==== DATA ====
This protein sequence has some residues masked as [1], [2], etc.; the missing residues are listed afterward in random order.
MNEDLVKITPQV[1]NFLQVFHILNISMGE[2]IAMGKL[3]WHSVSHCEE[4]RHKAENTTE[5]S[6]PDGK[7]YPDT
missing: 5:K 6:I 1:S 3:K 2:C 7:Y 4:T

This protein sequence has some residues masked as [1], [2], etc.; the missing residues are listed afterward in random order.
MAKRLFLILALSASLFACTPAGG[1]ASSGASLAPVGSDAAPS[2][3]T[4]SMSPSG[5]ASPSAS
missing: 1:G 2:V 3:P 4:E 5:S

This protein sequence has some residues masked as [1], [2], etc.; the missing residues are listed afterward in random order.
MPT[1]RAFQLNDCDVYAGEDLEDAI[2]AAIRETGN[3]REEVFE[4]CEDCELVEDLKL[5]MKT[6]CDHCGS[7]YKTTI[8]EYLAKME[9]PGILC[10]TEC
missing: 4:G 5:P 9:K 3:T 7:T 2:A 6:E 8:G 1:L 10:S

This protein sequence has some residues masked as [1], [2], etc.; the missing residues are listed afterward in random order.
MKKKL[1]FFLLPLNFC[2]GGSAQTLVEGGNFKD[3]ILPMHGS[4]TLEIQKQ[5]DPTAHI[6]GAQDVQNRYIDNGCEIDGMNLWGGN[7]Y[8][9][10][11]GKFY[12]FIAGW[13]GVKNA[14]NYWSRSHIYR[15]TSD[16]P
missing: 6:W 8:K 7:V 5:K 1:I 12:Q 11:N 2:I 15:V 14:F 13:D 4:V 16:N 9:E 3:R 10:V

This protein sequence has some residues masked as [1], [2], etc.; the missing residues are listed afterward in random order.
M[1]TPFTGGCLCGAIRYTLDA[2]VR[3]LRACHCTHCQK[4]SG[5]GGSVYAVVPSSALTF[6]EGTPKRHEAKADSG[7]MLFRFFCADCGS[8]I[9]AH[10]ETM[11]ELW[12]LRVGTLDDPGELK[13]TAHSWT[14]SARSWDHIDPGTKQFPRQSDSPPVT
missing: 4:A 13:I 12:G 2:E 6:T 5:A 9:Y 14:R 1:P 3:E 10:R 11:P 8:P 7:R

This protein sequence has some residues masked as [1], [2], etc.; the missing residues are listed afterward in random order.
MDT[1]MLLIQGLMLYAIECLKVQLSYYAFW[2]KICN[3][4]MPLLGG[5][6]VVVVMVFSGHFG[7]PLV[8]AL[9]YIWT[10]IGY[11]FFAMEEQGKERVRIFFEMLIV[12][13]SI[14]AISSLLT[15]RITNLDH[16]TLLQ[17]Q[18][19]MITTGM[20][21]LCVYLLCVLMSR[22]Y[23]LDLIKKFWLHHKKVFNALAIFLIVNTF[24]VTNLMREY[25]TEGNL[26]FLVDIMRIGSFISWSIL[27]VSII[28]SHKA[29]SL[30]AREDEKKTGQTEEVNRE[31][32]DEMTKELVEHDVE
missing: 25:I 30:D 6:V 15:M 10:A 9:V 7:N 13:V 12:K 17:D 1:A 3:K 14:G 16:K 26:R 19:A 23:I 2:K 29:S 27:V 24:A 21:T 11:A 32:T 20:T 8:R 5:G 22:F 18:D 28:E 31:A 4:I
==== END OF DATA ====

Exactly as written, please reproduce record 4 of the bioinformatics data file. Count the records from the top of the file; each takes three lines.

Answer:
This protein sequence has some residues masked as [1], [2], etc.; the missing residues are listed afterward in random order.
MKKKL[1]FFLLPLNFC[2]GGSAQTLVEGGNFKD[3]ILPMHGS[4]TLEIQKQ[5]DPTAHI[6]GAQDVQNRYIDNGCEIDGMNLWGGN[7]Y[8][9][10][11]GKFY[12]FIAGW[13]GVKNA[14]NYWSRSHIYR[15]TSD[16]P
missing: 6:W 8:K 7:V 5:K 1:I 12:Q 11:N 2:I 15:V 14:F 13:D 4:V 16:N 9:E 3:R 10:V